[Foundation] Catching Up

Jeremie jeremie at jabber.org
Wed May 23 04:11:57 CDT 2001


This whole thread came with a bad bit of timing (moving), but I've got my
office back and am catching up on things :)

First, on the server/development issue and the frustration that some
who've wanted to contribute might have felt or are feeling.  Yes, things
have been a bit rough since 1.4 and I apologize, I wish the progress on
the foundation and jabelin had started sooner and was moving faster as I
think it's the right way to solve these problems.  One of the issues is
that the core team working on server/transport development was fairly
small and rushed to get things working, and we all spent 5 intense months
getting 1.2 and then 1.4 out. It was in part the resulting drop in
intensity by the core and growth in interest from new developers and
contributors, that has helped bring us to this point and see the need for
the foundation and jabelin.

On another very positive note, from the people I've been chatting with
recently, there's a number of JIGs under the foundation that are ready to
get started and people waiting to dive in. It's exciting to see the amount
of interest in different areas of the protocol and cool applications of
the growth and possibilities they are creating.  I'm hoping we can start a
few skeleton JIGs in the next week or so with a simple process for
participating in them, and start pouring our energy into Jabber growth.

Now, on to the hot issue at hand, the TM.  As others have noted, any
analogy to Java and/or Sun's handling of it is improper.  Sun created and
owns Java, and it's in their right to protect it as they see fit.  *We*
created and all own a part of Jabber, not just Jabber.com, so it's not
appropriate to consider Sun's management of the Java TM analogous to this
situation.  Jabber.com was the first to enter the business marketplace
with a couple commercial products and purchased the .com name, and I don't
think anyone is arguing with their right to protect those investments, but
that doesn't provide them with a blanket deal over the rest of the Jabber
namespace that we've worked hard to create.

Alright, let's go down the road of "change the project name".  It might be
a considerable amount of work, but is not insurmountable.  We all have the
same goals here and the name isn't as important as sharing those goals.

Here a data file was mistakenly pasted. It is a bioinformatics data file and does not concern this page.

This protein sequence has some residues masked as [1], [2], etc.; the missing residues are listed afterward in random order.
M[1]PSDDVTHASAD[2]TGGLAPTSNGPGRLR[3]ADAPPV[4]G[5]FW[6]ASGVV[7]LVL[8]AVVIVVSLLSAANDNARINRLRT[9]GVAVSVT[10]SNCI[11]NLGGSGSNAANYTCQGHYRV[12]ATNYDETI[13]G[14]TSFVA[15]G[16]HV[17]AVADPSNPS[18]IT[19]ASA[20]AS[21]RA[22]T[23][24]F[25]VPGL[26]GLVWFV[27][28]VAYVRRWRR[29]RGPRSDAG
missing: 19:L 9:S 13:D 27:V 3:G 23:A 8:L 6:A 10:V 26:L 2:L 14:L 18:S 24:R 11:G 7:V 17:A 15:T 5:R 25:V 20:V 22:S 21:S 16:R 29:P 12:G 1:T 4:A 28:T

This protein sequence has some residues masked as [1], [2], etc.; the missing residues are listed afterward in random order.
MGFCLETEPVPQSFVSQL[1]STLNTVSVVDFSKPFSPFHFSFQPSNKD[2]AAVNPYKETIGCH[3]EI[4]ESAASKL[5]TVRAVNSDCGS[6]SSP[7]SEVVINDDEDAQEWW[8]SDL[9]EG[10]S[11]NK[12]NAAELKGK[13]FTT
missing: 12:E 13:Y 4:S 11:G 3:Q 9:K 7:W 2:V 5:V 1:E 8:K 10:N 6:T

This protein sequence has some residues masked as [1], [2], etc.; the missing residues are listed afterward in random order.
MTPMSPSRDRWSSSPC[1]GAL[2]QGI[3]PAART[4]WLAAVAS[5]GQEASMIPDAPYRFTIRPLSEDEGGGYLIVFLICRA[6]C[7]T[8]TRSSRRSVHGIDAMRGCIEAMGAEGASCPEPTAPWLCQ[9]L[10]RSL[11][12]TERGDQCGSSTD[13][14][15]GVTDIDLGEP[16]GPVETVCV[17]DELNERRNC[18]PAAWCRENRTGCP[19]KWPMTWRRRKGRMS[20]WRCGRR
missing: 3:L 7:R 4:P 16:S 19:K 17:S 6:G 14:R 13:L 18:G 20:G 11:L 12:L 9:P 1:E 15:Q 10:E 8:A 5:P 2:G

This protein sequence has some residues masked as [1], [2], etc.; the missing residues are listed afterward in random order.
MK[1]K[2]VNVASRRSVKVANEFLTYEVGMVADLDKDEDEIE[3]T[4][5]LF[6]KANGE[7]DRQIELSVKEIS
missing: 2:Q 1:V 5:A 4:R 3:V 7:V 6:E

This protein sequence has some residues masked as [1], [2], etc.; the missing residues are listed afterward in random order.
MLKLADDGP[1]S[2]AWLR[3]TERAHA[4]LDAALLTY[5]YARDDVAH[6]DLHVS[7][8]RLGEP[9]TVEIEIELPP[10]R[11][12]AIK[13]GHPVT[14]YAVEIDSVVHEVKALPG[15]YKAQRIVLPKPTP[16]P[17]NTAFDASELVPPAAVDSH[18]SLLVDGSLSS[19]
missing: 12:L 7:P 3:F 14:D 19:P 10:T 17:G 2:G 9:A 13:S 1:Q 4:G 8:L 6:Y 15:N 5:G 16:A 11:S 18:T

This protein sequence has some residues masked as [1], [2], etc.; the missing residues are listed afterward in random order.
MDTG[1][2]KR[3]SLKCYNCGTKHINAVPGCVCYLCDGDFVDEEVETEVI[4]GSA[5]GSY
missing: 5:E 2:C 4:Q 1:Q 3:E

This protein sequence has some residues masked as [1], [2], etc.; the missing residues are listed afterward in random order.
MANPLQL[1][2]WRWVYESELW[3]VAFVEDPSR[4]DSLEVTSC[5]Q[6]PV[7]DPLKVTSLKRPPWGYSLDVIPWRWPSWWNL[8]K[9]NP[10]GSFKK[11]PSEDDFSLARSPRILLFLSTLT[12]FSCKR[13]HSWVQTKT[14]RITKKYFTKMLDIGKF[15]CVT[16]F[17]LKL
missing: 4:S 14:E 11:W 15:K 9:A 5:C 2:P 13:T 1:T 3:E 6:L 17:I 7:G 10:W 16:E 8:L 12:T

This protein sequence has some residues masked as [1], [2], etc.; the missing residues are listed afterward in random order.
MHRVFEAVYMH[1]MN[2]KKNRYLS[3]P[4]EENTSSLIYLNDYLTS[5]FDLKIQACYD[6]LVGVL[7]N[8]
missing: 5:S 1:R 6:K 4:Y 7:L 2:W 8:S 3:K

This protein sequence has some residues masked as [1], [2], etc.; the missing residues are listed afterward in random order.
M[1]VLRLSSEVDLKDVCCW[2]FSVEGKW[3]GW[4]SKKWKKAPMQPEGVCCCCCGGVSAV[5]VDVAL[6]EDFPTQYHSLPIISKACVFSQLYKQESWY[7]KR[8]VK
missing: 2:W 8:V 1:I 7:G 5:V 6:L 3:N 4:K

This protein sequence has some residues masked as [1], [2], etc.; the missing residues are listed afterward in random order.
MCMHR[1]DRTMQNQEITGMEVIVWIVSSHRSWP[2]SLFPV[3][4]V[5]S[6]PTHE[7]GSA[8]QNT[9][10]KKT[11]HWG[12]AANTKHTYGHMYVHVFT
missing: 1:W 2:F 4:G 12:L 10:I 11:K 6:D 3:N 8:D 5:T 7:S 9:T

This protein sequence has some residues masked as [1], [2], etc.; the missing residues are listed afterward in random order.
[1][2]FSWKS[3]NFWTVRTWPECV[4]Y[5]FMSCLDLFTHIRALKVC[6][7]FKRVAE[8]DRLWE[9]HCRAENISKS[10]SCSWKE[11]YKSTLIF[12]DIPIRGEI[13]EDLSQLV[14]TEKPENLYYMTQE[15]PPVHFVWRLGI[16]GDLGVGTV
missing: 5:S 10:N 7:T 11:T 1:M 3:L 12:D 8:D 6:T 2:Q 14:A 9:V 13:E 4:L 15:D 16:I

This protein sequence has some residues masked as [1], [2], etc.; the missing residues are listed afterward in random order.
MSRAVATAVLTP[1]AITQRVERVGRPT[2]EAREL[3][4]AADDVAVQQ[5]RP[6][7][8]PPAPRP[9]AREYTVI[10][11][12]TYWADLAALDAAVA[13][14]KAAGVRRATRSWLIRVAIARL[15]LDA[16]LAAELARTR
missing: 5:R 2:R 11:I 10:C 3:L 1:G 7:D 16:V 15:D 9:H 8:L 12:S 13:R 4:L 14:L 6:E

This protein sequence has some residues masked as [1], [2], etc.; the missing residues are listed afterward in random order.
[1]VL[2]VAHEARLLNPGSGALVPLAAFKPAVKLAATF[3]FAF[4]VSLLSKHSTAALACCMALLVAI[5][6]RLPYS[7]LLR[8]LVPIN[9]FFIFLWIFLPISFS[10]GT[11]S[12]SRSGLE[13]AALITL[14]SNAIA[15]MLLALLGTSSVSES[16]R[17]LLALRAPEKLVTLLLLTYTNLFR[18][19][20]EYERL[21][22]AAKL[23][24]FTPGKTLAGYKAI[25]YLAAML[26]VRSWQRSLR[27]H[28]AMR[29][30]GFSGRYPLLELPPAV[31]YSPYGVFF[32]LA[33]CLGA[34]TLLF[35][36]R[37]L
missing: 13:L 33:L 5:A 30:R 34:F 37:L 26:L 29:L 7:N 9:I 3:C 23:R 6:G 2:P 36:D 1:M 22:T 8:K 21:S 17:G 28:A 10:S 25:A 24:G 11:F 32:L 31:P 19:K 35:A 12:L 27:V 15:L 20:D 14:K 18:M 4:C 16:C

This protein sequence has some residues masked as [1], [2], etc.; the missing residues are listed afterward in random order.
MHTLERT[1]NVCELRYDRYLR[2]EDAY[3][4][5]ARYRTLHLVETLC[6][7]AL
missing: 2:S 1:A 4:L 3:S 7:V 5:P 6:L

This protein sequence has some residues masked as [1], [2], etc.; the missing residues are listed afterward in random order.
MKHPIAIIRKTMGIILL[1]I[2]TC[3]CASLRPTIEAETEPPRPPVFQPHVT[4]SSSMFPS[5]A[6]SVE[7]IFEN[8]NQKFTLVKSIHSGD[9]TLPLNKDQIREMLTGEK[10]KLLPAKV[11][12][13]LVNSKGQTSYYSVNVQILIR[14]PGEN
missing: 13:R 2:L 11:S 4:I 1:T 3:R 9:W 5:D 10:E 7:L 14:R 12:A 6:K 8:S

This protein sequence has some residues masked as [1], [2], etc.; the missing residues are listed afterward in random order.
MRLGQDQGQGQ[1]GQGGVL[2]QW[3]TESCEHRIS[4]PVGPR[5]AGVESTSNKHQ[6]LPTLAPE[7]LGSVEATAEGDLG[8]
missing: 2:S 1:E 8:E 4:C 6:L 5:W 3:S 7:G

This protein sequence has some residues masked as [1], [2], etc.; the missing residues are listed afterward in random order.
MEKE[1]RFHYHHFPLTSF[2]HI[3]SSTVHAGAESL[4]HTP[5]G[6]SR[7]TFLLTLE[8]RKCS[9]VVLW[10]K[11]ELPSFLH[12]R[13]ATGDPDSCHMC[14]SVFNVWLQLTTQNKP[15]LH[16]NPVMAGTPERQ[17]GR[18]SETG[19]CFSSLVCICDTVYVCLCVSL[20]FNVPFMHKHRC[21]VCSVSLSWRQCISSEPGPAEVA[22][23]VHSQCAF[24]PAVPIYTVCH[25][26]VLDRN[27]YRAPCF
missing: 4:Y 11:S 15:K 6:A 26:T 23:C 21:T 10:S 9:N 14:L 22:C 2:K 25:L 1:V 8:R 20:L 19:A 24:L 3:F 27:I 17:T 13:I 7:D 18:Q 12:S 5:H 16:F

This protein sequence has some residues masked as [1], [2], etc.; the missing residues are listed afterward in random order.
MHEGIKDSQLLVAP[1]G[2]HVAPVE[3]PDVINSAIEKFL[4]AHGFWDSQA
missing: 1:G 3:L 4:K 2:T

My understanding is that most of the additional value that Jabber.com is
currently getting from the TM, beyond the protection of their company name
and products, is that it is the name of the open project and holds a
certain value depending on the success of the project.  The value is by
simple association, that Jabber.com shares the name of it's current (and
possibly future) commercial products with that of the open protocols and
project they are a participant of.  So, if we were to choose another name,
they would loose most if not all of that kind of associative value from
the TM, and that whole path seems like a very pointless exercise for both
sides.

So in that light, I'll refine my suggestion a bit, possibly making it
sting a bit more:

 - Jabber.com assigns the TM to the Jabber.org Foundation
 - Jabber.org is then responsible for assigning all appropriate commercial
uses that don't overlap and therefore implode the TM validity
 - The immediate commercial use licenses would be to Jabber.com for:
        "Jabber.com"
        "Jabber Commercial Server"
        "Jabber Instant Messenger"
        (those are the ones I'm immediately aware of and have had
considerable resources put into creating marketplace recognition of)

Additional licenses might be assigned by Jabber.org for alternate uses by
the companies that approach the Foundation, such as "JabberToons" or
"Jabber Friends Network", etc. IANAL, but this seems very much in the
spirit of TM law as much as I understand it, as long as the mark is
managed appropriately (as we all seem agree it should, but by the member
based foundation instead of a commercial entity).

At this point I'm not sure what the other alternatives are.  I'm doubtful
that any honest effort or "irrevocable use license" from jabber.com would
be enough to gain the support and trust of the entire community in their
role as TM holder, and the only other viable alternative so far would be
to change the name, which effectively nullifies jabber.coms utility of the
TM anyway.

I'm enjoying the discussion around these issues, and think it's a great
way to bring the community together to solve a problem.  Dealing with TM,
branding, and "certified" marks might be viewed by some as a distracting
or commercial exercise, but it's important work that with any popular
'thing' if it's not done by one entity, another will quickly come along
and take advantage of the popularity.  In the case of Jabber, I'd rather
that be us and now :)

Jer








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